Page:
A music compilation strategy, named Personalized Automatic Track Selection (PATS), has been implemented which aims at automatically compiling music programmes that are preferred in a specific context-of-use. It is additionally assumed that subsequent PATS-compiled programmes adapt to the designated context-of-use. The paper reports the results of an experiment designed to evaluate the appreciation of PATS-compiled programmes. More concretely, tests with naive users assessed the appreciation of PATS-compiled programmes compared to randomly assembled programmes in two different contexts-of-use employing a within-subject paradigm. Appreciation was expressed by the measures precision and coverage. The results of the experiment demonstrate that the PATS-compiled programmes contained more preferred and more varied musical content than randomly assembled programmes in both contexts-of-use. In addition, PATS-compiled programmes appeared to contain more preferred content over trials.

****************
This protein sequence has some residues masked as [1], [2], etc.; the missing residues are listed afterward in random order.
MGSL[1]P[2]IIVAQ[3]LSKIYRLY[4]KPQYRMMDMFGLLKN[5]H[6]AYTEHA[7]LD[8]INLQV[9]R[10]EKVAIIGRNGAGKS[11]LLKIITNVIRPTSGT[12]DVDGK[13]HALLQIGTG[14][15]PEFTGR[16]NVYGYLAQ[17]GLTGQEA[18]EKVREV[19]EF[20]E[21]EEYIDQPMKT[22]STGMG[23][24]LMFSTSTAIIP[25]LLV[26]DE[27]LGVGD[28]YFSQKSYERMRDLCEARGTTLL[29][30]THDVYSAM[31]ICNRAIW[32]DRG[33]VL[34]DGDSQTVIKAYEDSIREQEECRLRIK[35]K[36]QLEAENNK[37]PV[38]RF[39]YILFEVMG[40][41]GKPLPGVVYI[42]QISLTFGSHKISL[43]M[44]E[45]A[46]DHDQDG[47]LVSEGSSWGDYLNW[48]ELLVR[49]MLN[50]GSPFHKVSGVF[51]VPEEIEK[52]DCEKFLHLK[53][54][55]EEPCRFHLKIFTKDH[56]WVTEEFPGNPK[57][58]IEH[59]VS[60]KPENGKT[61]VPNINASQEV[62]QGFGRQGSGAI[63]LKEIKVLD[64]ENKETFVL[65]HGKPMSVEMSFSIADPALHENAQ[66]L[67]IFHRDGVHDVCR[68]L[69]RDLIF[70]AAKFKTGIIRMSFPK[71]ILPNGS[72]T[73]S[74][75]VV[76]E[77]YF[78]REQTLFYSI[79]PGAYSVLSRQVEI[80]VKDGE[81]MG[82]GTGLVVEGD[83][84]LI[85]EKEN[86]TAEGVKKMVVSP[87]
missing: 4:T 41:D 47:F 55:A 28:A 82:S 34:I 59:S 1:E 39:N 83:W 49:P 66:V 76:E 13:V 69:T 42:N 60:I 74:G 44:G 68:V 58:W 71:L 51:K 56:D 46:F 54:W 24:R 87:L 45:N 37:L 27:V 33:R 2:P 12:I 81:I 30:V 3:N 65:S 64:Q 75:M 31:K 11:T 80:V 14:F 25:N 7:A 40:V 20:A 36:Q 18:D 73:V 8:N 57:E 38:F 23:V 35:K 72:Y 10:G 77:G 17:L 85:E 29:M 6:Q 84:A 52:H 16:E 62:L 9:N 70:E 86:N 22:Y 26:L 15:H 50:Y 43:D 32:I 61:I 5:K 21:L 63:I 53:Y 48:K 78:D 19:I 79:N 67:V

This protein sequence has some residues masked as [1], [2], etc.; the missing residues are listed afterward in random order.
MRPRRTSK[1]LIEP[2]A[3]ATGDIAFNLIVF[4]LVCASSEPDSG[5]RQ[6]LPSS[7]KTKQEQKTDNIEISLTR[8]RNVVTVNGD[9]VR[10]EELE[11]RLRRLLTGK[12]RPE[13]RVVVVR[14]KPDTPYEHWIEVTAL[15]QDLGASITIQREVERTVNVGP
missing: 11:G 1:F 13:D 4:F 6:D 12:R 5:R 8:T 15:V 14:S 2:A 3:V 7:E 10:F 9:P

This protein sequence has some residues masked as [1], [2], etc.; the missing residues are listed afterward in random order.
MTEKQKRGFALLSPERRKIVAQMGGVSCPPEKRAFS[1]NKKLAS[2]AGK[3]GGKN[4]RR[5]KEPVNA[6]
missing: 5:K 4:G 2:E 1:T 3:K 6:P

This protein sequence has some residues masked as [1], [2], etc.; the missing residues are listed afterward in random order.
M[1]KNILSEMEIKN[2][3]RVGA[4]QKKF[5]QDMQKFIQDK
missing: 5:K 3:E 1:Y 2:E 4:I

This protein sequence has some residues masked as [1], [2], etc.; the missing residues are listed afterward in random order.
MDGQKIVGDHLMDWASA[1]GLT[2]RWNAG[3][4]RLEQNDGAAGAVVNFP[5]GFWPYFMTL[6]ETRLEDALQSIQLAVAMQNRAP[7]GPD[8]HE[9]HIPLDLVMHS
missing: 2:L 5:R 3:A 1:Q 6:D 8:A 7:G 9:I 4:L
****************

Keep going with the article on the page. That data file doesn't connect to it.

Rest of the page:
|Number of pages||9|
|Journal||IPO Annual Progress Report|
|Publication status||Published - 1996|